Winter Worries for Aging Parents
When you don’t live next door to your aging parents, it’s natural to worry about them—and when temperatures drop, the anxiety goes up. There’s plenty to be concerned about—from slips and falls to winter storm power outages and the flu.
If Mom and Dad are still able to care for themselves and socially active, a weekly phone call and occasional visit may be enough to alleviate any concerns you might have. But when distant parents begin to show signs they can’t adequately handle the responsibilities of day-to-day living, ensuring their continued well-being long-distance is more worrisome.
Consider these questions with Mom and Dad in mind:
Do they need assistance with daily living?
Do they need transportation to doctor’s appointments?
Do they need household help with cooking, cleaning and shopping?
Do they need opportunities to socialize with others?
Now, think of local support available to help you keep an eye on them—perhaps a relative or friend lives nearby. The next-door neighbor or the niece across town may be able to check in on them every day or two just to make sure they’re fine.
Senior living is another smart option because it offers all the support your parents need to weather any weather that comes their way.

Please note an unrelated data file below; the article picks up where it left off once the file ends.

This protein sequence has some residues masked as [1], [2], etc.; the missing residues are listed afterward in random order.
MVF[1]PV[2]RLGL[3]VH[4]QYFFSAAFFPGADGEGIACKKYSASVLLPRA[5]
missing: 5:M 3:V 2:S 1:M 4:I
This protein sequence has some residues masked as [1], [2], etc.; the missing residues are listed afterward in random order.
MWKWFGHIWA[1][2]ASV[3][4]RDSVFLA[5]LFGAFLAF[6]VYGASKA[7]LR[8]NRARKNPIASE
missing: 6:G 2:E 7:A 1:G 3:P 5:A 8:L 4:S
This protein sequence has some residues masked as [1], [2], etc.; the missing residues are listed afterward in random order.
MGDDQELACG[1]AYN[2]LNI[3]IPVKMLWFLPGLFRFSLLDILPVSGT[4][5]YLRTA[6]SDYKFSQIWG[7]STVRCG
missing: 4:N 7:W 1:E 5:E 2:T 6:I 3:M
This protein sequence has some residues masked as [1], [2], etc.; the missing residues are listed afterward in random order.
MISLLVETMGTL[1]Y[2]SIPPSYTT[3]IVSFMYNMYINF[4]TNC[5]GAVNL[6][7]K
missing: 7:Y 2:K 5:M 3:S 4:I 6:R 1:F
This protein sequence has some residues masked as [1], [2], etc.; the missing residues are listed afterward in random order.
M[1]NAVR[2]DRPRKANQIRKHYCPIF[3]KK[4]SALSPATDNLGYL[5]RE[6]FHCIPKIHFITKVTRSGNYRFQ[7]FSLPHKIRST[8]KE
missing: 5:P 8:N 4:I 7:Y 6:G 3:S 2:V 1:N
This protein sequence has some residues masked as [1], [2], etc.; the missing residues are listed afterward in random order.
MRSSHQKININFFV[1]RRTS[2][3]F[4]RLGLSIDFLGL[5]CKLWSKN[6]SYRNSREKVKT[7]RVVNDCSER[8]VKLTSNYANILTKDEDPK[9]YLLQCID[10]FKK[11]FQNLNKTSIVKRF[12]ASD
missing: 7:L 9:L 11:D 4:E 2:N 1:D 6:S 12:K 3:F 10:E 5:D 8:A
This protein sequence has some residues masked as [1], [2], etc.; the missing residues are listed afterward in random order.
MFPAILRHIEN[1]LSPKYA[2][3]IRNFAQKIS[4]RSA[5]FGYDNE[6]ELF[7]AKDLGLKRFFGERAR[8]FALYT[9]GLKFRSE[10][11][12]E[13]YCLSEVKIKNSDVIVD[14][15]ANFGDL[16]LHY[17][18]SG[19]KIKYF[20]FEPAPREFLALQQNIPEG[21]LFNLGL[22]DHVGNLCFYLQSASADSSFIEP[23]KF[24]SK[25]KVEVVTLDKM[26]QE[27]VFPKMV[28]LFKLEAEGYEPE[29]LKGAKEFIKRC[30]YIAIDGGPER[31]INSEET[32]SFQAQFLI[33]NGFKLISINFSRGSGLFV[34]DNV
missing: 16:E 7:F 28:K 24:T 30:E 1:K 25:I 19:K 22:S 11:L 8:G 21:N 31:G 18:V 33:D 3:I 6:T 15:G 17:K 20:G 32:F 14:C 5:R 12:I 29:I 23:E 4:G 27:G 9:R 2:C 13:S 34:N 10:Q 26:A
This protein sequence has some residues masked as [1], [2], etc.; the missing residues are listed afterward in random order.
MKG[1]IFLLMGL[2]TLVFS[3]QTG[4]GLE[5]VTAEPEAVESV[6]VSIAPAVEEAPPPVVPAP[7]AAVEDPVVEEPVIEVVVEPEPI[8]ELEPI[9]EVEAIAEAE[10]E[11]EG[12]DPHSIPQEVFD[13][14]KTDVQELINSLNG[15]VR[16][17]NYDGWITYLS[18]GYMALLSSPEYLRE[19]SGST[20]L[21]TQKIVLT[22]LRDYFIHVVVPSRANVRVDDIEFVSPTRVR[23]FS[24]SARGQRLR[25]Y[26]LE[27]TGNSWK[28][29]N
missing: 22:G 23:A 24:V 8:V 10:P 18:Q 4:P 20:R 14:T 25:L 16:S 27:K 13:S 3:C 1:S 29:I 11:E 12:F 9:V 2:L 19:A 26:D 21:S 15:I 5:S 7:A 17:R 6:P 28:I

Personal Assistance. Your dad will likely welcome the support that a senior living community offers. A nurse, for example, may take routine blood pressure readings or manage his prescriptions. Housekeeping will help keep his residence tidy and more healthful; maintenance crews will change burned out light bulbs or fix things that are broken so he won’t stress about repairs.
Safety Assurance. If Mom falls at home, she may not be able to summon the help she needs in an emergency. She also may grow fearful of living in the family home by herself. In a senior living community, her safety and security needs will be met. Well-lit hallways, building security systems, grab bars in the bathrooms, sprinkler systems, and more all can add to her peace of mind and enhance her well-being.
Social Interaction. Seniors who live on their own are at risk of isolation and depression. In the senior living setting, however, residents have the chance to meet others and make friends, participate in hobbies and activities, and attend lively social events. Social stimulation helps them stay engaged with others, and can have a stimulating effect on mental health and happiness.
Best of all, at senior living communities like Vista Grande Villa, the entire staff can provide an “extra set of eyes” to help monitor how your parents are doing on a daily basis—starting this winter.
Consider a Winter Retreat at Vista Grande Villa! It’s a short-term stay just for the winter, with complete access to all the services and amenities Vista Grande Villa offers—including safety and exceptional care, but with no long-term commitment. Contact us to learn more.
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